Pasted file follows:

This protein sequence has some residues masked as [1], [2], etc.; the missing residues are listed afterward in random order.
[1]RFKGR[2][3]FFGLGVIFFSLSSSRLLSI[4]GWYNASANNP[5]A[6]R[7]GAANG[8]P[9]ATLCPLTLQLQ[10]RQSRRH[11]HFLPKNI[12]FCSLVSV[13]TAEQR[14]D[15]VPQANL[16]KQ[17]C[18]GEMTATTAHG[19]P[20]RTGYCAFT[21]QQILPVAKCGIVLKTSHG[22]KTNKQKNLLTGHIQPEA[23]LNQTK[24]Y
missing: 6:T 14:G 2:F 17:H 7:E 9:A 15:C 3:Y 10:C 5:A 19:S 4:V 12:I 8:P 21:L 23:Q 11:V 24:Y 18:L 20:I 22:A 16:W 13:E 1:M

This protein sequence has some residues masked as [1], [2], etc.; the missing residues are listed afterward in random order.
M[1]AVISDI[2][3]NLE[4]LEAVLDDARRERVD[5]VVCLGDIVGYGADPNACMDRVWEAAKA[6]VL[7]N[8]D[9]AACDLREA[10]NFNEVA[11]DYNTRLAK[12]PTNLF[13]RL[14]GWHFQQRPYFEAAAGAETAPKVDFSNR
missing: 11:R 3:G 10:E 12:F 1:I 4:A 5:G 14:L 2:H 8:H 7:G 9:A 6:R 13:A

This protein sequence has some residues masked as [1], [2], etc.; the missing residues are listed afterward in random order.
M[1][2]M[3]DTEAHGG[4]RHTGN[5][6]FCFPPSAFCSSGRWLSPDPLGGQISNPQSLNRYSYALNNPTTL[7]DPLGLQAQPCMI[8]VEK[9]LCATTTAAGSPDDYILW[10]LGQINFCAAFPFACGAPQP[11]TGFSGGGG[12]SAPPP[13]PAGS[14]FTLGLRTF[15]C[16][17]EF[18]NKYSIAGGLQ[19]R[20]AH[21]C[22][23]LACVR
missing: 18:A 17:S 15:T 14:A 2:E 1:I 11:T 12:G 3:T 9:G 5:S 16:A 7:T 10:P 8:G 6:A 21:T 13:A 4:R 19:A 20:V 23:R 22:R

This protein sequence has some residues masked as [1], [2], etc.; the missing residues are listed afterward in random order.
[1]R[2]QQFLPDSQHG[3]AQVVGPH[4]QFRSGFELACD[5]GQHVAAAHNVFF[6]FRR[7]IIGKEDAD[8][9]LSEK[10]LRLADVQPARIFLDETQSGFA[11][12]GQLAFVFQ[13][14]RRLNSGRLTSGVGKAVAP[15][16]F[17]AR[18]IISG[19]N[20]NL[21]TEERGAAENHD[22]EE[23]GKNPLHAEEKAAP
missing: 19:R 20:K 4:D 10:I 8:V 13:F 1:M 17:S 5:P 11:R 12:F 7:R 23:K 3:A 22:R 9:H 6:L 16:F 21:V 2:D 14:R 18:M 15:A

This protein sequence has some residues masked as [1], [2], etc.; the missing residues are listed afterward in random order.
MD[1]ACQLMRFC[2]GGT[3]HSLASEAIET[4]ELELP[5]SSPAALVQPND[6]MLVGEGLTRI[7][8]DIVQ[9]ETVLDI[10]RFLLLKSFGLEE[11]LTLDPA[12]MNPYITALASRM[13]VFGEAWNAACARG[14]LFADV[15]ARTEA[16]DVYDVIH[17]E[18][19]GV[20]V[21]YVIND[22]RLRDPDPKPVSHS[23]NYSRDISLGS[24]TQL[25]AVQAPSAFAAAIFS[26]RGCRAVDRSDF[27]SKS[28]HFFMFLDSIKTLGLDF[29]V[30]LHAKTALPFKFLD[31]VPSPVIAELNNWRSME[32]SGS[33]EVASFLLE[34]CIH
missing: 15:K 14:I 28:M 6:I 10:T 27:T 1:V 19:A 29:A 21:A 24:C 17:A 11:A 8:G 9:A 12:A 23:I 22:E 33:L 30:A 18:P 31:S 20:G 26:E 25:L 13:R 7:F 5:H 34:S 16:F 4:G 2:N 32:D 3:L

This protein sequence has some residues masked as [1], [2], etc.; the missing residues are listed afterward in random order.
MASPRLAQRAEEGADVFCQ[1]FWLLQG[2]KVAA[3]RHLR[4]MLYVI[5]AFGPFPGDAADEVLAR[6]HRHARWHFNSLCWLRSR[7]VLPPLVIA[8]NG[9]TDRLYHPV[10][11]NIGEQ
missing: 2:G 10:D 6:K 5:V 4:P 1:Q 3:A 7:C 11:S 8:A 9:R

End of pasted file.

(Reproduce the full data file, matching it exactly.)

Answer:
This protein sequence has some residues masked as [1], [2], etc.; the missing residues are listed afterward in random order.
[1]RFKGR[2][3]FFGLGVIFFSLSSSRLLSI[4]GWYNASANNP[5]A[6]R[7]GAANG[8]P[9]ATLCPLTLQLQ[10]RQSRRH[11]HFLPKNI[12]FCSLVSV[13]TAEQR[14]D[15]VPQANL[16]KQ[17]C[18]GEMTATTAHG[19]P[20]RTGYCAFT[21]QQILPVAKCGIVLKTSHG[22]KTNKQKNLLTGHIQPEA[23]LNQTK[24]Y
missing: 6:T 14:G 2:F 17:H 7:E 9:A 15:C 3:Y 10:C 5:A 19:S 4:V 12:I 8:P 21:L 23:Q 11:V 24:Y 18:L 20:I 22:A 16:W 13:E 1:M

This protein sequence has some residues masked as [1], [2], etc.; the missing residues are listed afterward in random order.
M[1]AVISDI[2][3]NLE[4]LEAVLDDARRERVD[5]VVCLGDIVGYGADPNACMDRVWEAAKA[6]VL[7]N[8]D[9]AACDLREA[10]NFNEVA[11]DYNTRLAK[12]PTNLF[13]RL[14]GWHFQQRPYFEAAAGAETAPKVDFSNR
missing: 11:R 3:G 10:E 12:F 1:I 4:A 5:G 14:L 2:H 8:H 7:G 9:A 6:R 13:A

This protein sequence has some residues masked as [1], [2], etc.; the missing residues are listed afterward in random order.
M[1][2]M[3]DTEAHGG[4]RHTGN[5][6]FCFPPSAFCSSGRWLSPDPLGGQISNPQSLNRYSYALNNPTTL[7]DPLGLQAQPCMI[8]VEK[9]LCATTTAAGSPDDYILW[10]LGQINFCAAFPFACGAPQP[11]TGFSGGGG[12]SAPPP[13]PAGS[14]FTLGLRTF[15]C[16][17]EF[18]NKYSIAGGLQ[19]R[20]AH[21]C[22][23]LACVR
missing: 18:A 17:S 15:T 14:A 2:E 1:I 11:T 12:G 3:T 9:G 5:S 16:A 7:T 10:P 8:G 6:A 21:T 13:A 4:R 19:A 20:V 23:R 22:R

This protein sequence has some residues masked as [1], [2], etc.; the missing residues are listed afterward in random order.
[1]R[2]QQFLPDSQHG[3]AQVVGPH[4]QFRSGFELACD[5]GQHVAAAHNVFF[6]FRR[7]IIGKEDAD[8][9]LSEK[10]LRLADVQPARIFLDETQSGFA[11][12]GQLAFVFQ[13][14]RRLNSGRLTSGVGKAVAP[15][16]F[17]AR[18]IISG[19]N[20]NL[21]TEERGAAENHD[22]EE[23]GKNPLHAEEKAAP
missing: 19:R 20:K 4:D 10:I 8:V 13:F 1:M 17:S 5:P 11:R 12:F 7:R 23:K 3:A 22:R 9:H 6:L 16:F 21:V 2:D 14:R 18:M 15:A

This protein sequence has some residues masked as [1], [2], etc.; the missing residues are listed afterward in random order.
MD[1]ACQLMRFC[2]GGT[3]HSLASEAIET[4]ELELP[5]SSPAALVQPND[6]MLVGEGLTRI[7][8]DIVQ[9]ETVLDI[10]RFLLLKSFGLEE[11]LTLDPA[12]MNPYITALASRM[13]VFGEAWNAACARG[14]LFADV[15]ARTEA[16]DVYDVIH[17]E[18][19]GV[20]V[21]YVIND[22]RLRDPDPKPVSHS[23]NYSRDISLGS[24]TQL[25]AVQAPSAFAAAIFS[26]RGCRAVDRSDF[27]SKS[28]HFFMFLDSIKTLGLDF[29]V[30]LHAKTALPFKFLD[31]VPSPVIAELNNWRSME[32]SGS[33]EVASFLLE[34]CIH
missing: 15:K 14:I 28:M 6:I 10:T 27:T 1:V 19:A 29:A 21:A 24:C 17:A 11:A 8:G 9:A 12:A 23:I 22:E 33:L 30:A 18:P 31:S 20:G 26:E 25:L 13:R 7:F 5:H 34:S 16:F 4:G 2:N 32:D 3:L

This protein sequence has some residues masked as [1], [2], etc.; the missing residues are listed afterward in random order.
MASPRLAQRAEEGADVFCQ[1]FWLLQG[2]KVAA[3]RHLR[4]MLYVI[5]AFGPFPGDAADEVLAR[6]HRHARWHFNSLCWLRSR[7]VLPPLVIA[8]NG[9]TDRLYHPV[10][11]NIGEQ
missing: 2:G 10:D 6:K 5:V 4:P 1:Q 3:A 7:C 11:S 8:A 9:R